The Providores and Tapa Room was opened in 2001 by fusion cuisine specialist and chef-restauranteur Peter Gordon – a native Kiwi, former consultant of Kiwi owned Gourmet Burger Kitchen and a world traveller with a penchant for Asia which he is hugely influenced by. He is also known for The Sugar Club which opened in Notting Hill in 1995 and made it to the Soho circuit in 1998 and is now back in Auckland. And of course Kopapa in Covent Garden which is renowned for their all day opening, catering for theatre goers as well as breakfast and brunch enthusiasts. The restaurant is based on 2 floors; the upper deck is serving more formal plates whilst downstairs is a no-booking buzzy breakfast bar, serving barista style coffee. And in the evening it manifests into a tapas inspired wine bar full of well heeled folk chowing down on small plates. In case you’re in the dark the word ‘tapa’ originates from a decorative Rarotongan Tapa cloth to decorate side walls, or used as a ceremonial feasting mat.
A fellow diner and I are booked for upstairs in the Providores room – we were the only diners upon our 7.30pm arrival, but it fills up quickly as the night progresses. Whereas the Tapa Room is full from that time onwards as you can see above.
We opt for the 2 course £33 per head option:
The bread was airline shabby. The mass produced stuff that’s good for sucking the moisture out of you mouth, I can hear the thud it makes when it lands into the bin at the end of the night. The pinot noir (2 Pads Picnic £55 per a bottle) was a tad too acidic for my tastes – although I’m not professing to be a wine connoisseur, I’m just comfortable with what my palate prefers!
Black cardamom braised Shrewsbury ox cheek, farro and freekeh, shallots, violini squash, baby kale. The ox cheek was spoon eating tender as you’d expect with a subtle Asian coconut curry whisper throughout the dish including the wheaty farro and barley-like freekeh. The baby kale reminded me of Chinese watercress soup, refreshing and irony. The dish was served luke warm, which compounded the issue of it not being memorable. The next course couldn’t come quick enough.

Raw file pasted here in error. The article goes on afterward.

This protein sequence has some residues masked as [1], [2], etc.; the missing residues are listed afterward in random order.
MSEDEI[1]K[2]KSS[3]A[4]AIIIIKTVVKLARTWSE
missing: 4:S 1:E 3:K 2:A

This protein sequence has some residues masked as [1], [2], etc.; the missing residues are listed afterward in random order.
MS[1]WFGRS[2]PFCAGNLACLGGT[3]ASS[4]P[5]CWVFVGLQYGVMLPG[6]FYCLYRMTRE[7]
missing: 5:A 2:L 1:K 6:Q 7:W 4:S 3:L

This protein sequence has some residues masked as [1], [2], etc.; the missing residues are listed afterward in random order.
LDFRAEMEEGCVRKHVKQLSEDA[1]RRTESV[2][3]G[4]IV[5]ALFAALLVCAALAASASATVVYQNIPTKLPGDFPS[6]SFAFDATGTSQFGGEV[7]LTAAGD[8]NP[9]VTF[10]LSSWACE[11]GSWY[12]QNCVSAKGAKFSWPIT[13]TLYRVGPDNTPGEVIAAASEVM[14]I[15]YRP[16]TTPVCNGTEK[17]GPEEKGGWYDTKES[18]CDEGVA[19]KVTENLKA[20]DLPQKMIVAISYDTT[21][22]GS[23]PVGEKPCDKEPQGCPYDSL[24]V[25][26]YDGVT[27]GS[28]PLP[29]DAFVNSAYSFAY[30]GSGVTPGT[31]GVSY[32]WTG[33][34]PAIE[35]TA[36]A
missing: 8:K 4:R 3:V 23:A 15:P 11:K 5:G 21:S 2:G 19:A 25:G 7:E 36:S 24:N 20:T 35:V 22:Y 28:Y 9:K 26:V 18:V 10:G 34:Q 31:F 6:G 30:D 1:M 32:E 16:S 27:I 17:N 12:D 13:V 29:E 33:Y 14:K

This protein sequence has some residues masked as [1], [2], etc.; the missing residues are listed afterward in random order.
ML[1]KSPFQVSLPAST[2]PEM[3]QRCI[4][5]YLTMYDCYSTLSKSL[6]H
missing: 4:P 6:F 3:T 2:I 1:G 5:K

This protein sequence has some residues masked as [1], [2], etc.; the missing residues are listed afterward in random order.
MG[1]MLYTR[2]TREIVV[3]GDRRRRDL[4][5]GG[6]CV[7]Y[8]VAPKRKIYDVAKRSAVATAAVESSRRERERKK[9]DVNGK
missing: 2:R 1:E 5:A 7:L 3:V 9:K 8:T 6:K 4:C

Pan-fried Scottish scallops, celeriac, fennel, samphire. Not a bad plate of food and I loved seeing the roe attached still which I believe should feature on all scallop dishes, it’s underrated! The scallops lacked sweetness though and we’re tiny. I’d rather have one big juicy sweet one then two uninspiring mouthfuls.
Beef pesto – The Sugar Club Classic. Marinated beef fillet, warm chard, courgette and beetroot salad, garlic dressing, pesto, kalamata olives. After reading the headline, I just had to try this dish. As a professional carnivore, I have eaten some fine steaks from all walks of life, but would generally shy away from fillet due having more flavourful choices on offer like the ribeye. This one wasn’t an exception and lacked that bold beefy flavour – the pesto and olives gave it that additional dimension it needed but overall it wasn’t something to shout home about.
New potatoes, shallots, capers. (£4.80). These little jewell’s from the ground, I’m afraid to say these little spuds well and truly nut-megged the main dishes, they were delicious, waxy, nutty seasoned so well from those pungent shallots and crystals of salt, they were a winner. The additional salty capers were a nice supplement too.
The damage: Expect to pay £80 per head for 2 courses with wine/side dish(s).
The good: The concept of 2 floors, 2 dining experiences is interesting, especially with the buzzy Tapa room and hats off to Peter Gordon for translating his culinary experience of Asia into his Marylebone Kiwi institute, it’s a nice concept. The new potatoes were a winner, an excellent bowl of food conducive of smiles.
The bad: The Providores which is where I dined was a sombre experience with matching plates of food, it just lacked the wow factor at this price point which is much needed in such a competitive part of town.